UserTesting Your Home Page: A Case Study

In my previous corporate life, we used research firms to test our websites, our messages, our strategies. We would anxiously await the results of these tests to see if our desired hypotheses were validated or (curses!) refuted by faceless individuals, as represented by our agency account manager and presented in a very nice PowerPoint with their studied conclusions.

This research usually took six weeks (after we’d gotten the funding… typical amounts I won’t even mention).

So when one of my clients — currently enjoying a lot of traffic to their site from favorable PR — asked me what we should do to engage with those visitors, I noted that our visitor conversion rate was low, and maybe we could improve the user experience.

A user tests a website.

Let the Data Guide You

Now, changing up a company’s web presence is not a small undertaking, so having data to guide us about what works and what doesn’t is key. We had some data from Google Analytics which told us the most popular offers, user paths, but we wanted more.

Enter UserTesting. If you’re a faithful reader of this blog, you’ve heard us describe other ways it can be helpful to your marketing endeavors.

Our Case Study: Seeing Is Believing

1. The ability to ‘screen’ and select the type of people who would take the test.*

We wanted people familiar with our product category. Looking for five different site testers, we got five very qualified users to complete the test the same day it was posted.

2. The ability to watch people navigate a set of tasks that we asked them to do.

UserTesting’s pool of users installs screen recording software that also captures audio. The testers have to submit practice tests to prove they are good at sharing their thoughts aloud in a useable way.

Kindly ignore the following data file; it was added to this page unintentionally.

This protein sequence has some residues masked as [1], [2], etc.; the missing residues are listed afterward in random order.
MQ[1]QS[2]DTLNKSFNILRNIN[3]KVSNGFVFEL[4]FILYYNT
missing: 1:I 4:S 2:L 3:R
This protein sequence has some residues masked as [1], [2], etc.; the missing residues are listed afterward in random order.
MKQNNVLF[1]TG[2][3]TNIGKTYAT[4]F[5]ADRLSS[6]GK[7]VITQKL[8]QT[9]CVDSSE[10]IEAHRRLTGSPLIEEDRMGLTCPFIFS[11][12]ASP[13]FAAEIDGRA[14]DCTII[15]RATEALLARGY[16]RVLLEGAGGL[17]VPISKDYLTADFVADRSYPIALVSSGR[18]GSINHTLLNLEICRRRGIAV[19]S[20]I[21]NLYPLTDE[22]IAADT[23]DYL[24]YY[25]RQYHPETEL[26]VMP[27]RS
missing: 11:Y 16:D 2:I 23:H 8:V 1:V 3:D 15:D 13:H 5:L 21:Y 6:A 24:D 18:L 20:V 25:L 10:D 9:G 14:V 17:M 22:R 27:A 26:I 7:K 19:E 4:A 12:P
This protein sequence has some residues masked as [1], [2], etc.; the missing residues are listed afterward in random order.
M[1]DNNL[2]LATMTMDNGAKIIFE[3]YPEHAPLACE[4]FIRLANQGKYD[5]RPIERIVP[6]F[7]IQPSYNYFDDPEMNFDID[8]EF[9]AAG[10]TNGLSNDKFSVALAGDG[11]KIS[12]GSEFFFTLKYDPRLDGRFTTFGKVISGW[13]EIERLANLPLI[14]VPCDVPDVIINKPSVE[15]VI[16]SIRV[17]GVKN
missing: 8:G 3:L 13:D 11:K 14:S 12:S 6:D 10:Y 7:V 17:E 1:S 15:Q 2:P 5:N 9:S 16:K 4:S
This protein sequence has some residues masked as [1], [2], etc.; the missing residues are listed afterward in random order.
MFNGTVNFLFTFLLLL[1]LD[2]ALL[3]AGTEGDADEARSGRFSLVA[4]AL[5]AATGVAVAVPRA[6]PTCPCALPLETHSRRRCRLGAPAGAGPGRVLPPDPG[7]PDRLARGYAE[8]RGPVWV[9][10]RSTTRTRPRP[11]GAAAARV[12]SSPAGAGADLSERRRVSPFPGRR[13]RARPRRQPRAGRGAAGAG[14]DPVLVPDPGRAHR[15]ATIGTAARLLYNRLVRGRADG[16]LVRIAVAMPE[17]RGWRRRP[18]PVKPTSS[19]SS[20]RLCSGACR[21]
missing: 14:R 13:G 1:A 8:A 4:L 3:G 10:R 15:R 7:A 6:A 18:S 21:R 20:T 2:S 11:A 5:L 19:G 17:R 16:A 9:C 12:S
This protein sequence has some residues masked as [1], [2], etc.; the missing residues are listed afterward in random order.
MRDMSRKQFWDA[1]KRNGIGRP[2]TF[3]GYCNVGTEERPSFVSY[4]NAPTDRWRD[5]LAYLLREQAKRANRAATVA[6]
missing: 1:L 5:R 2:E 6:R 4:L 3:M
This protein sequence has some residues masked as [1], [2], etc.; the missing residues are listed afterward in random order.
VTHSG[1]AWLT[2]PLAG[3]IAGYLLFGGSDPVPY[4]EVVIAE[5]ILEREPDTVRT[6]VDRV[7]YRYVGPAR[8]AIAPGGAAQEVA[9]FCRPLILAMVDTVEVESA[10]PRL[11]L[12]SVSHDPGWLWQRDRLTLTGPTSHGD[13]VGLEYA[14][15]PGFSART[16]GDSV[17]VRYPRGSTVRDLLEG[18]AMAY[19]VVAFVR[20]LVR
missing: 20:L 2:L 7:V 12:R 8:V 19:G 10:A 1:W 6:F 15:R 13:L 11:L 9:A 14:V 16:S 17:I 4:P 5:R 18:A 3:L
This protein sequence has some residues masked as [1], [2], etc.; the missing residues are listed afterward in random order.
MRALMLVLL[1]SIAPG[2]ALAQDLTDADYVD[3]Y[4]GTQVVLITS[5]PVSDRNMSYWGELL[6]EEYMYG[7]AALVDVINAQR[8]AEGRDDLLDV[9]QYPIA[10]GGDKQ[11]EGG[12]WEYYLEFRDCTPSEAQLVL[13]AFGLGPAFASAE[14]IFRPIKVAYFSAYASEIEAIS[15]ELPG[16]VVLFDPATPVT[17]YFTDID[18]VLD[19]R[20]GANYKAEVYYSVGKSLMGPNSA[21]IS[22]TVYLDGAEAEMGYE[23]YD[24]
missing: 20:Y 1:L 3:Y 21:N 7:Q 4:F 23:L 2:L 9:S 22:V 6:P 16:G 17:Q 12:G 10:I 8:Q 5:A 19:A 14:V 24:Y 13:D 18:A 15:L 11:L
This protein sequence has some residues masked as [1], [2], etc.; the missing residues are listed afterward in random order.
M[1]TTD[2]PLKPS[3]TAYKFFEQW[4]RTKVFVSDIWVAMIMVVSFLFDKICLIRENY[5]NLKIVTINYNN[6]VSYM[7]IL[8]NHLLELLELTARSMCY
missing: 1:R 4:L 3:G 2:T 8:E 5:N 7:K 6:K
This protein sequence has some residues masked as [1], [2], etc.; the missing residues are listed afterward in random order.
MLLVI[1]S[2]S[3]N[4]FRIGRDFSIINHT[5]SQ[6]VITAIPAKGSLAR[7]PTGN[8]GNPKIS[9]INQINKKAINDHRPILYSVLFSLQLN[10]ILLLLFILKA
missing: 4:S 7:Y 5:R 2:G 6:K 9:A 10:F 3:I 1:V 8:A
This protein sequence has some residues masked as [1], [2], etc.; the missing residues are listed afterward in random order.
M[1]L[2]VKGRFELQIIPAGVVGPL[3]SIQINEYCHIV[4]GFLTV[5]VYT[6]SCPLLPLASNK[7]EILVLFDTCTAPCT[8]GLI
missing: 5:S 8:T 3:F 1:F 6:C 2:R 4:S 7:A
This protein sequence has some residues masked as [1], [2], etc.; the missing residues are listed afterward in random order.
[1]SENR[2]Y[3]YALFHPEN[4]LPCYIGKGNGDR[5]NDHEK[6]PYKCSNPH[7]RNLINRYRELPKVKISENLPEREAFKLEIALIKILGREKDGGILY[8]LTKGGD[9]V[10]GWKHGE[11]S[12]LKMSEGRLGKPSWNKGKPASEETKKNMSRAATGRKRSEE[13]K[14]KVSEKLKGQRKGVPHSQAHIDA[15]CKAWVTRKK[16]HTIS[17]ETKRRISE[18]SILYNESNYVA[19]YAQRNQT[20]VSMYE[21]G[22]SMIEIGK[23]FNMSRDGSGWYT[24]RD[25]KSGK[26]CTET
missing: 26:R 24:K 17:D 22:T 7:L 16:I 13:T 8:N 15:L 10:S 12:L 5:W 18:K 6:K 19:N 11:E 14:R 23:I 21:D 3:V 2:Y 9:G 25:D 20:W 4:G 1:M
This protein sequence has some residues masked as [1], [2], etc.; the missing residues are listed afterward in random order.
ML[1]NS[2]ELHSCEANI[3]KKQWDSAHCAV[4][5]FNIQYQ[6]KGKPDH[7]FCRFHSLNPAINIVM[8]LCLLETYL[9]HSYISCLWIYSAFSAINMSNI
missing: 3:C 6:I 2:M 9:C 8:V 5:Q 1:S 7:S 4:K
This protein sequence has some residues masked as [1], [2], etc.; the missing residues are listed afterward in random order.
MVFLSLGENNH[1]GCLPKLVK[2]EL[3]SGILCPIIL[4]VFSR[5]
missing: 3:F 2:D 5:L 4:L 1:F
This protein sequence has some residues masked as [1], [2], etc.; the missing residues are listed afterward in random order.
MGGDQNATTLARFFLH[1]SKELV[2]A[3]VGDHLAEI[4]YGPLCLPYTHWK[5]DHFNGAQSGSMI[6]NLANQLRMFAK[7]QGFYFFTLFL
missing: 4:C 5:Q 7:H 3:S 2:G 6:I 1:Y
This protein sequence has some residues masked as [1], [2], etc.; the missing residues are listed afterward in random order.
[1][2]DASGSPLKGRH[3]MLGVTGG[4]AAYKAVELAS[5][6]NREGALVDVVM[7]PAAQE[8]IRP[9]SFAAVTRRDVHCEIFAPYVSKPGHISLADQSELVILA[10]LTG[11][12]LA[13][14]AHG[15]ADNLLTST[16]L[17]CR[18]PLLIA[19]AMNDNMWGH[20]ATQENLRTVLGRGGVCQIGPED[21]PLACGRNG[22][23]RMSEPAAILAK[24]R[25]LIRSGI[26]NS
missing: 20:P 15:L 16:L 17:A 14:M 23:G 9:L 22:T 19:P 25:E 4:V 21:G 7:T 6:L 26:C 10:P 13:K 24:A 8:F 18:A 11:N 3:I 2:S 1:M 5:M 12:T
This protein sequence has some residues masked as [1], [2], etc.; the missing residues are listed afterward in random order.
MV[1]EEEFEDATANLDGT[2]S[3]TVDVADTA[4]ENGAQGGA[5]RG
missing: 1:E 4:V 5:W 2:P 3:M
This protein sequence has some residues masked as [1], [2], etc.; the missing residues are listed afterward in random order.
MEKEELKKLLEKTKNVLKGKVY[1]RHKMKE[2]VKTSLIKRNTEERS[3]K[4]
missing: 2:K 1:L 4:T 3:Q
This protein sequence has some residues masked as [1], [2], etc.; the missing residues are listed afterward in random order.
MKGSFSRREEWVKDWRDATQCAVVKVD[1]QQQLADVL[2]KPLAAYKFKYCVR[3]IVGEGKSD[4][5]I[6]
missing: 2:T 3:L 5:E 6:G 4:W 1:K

Our tasks included initial reactions to our home page, a Google search to find other companies who do what we do, and their reactions to our main competitor’s website. These videos of the user interactions can be time code notated as you review them — great for sharing key bits with management.

3. The ability to ask the users to rate you on key criteria.

After users finish the tasks on your site, they close by answering questions you specify. In our case, we wanted to know how easy our site was to use, how credible we looked compared to our (much larger) competitors, and what they’d recommend we add or change to make our site easier for them to navigate.

An example Highlight Reel from multiple User Tests (not my actual client)

The speed with which you can get useful, qualitative data from your target audience is nothing short of astonishing. The interface is very easy to use and the price is right! Packages vary, but the usual exercise will cost in the hundreds (yes, I said hundreds).

Seeing is believing. Watching users clearly gravitate to things, uniformly request certain types of information, and provide clear suggestions made it very easy to move from “What should we do?” to “This is the right thing to do.”

Of course, we’ll continue to test along the way to get it right. That’s what we do, right dear reader?

*User screening only available on some packages.

About Suzy DeLine

Suzy DeLine is a digital marketing consultant specializing in both inbound and content marketing. She is a huge marketing geek and gets very excited when she sees things being done well, or innovative stuff being tried out. (She also loves beagles.) She hails from a Wisconsin dairy farm by way of Northwestern University (go Wildcats). View all posts by Suzy DeLine
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